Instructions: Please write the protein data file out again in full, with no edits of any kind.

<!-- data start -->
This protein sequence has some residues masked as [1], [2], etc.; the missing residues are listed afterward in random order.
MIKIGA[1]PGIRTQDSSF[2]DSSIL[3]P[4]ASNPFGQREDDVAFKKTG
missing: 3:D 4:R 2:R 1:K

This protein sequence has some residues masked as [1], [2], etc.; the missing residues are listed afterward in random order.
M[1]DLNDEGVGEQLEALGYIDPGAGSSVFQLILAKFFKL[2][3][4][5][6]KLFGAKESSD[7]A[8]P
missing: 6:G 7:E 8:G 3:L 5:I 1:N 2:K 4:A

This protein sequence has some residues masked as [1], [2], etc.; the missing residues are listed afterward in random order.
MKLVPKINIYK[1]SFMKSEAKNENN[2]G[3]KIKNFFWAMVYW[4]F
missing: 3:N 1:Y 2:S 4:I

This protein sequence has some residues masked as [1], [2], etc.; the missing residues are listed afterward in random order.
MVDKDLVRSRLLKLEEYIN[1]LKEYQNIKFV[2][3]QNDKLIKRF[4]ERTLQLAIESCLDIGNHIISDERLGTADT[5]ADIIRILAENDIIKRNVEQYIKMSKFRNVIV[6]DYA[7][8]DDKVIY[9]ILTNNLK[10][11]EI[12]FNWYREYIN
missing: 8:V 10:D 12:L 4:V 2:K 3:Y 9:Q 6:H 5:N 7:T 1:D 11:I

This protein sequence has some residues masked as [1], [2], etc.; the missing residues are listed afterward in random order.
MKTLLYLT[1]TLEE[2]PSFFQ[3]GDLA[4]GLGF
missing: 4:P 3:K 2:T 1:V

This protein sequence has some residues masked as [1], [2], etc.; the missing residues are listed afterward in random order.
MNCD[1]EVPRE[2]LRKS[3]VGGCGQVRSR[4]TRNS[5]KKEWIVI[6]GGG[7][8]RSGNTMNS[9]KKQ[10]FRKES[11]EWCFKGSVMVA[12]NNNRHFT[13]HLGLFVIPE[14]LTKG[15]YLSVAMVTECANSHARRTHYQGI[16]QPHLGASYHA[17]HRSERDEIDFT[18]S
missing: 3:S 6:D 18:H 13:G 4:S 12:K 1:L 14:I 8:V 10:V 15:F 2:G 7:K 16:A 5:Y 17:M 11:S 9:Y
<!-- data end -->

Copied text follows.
This protein sequence has some residues masked as [1], [2], etc.; the missing residues are listed afterward in random order.
MIKIGA[1]PGIRTQDSSF[2]DSSIL[3]P[4]ASNPFGQREDDVAFKKTG
missing: 3:D 4:R 2:R 1:K

This protein sequence has some residues masked as [1], [2], etc.; the missing residues are listed afterward in random order.
M[1]DLNDEGVGEQLEALGYIDPGAGSSVFQLILAKFFKL[2][3][4][5][6]KLFGAKESSD[7]A[8]P
missing: 6:G 7:E 8:G 3:L 5:I 1:N 2:K 4:A

This protein sequence has some residues masked as [1], [2], etc.; the missing residues are listed afterward in random order.
MKLVPKINIYK[1]SFMKSEAKNENN[2]G[3]KIKNFFWAMVYW[4]F
missing: 3:N 1:Y 2:S 4:I

This protein sequence has some residues masked as [1], [2], etc.; the missing residues are listed afterward in random order.
MVDKDLVRSRLLKLEEYIN[1]LKEYQNIKFV[2][3]QNDKLIKRF[4]ERTLQLAIESCLDIGNHIISDERLGTADT[5]ADIIRILAENDIIKRNVEQYIKMSKFRNVIV[6]DYA[7][8]DDKVIY[9]ILTNNLK[10][11]EI[12]FNWYREYIN
missing: 8:V 10:D 12:L 4:V 2:K 3:Y 9:Q 6:H 5:N 7:T 1:D 11:I

This protein sequence has some residues masked as [1], [2], etc.; the missing residues are listed afterward in random order.
MKTLLYLT[1]TLEE[2]PSFFQ[3]GDLA[4]GLGF
missing: 4:P 3:K 2:T 1:V

This protein sequence has some residues masked as [1], [2], etc.; the missing residues are listed afterward in random order.
MNCD[1]EVPRE[2]LRKS[3]VGGCGQVRSR[4]TRNS[5]KKEWIVI[6]GGG[7][8]RSGNTMNS[9]KKQ[10]FRKES[11]EWCFKGSVMVA[12]NNNRHFT[13]HLGLFVIPE[14]LTKG[15]YLSVAMVTECANSHARRTHYQGI[16]QPHLGASYHA[17]HRSERDEIDFT[18]S
missing: 3:S 6:D 18:H 13:G 4:S 12:K 1:L 14:I 8:V 10:V 15:F 2:G 7:K 16:A 5:Y 17:M 11:S 9:Y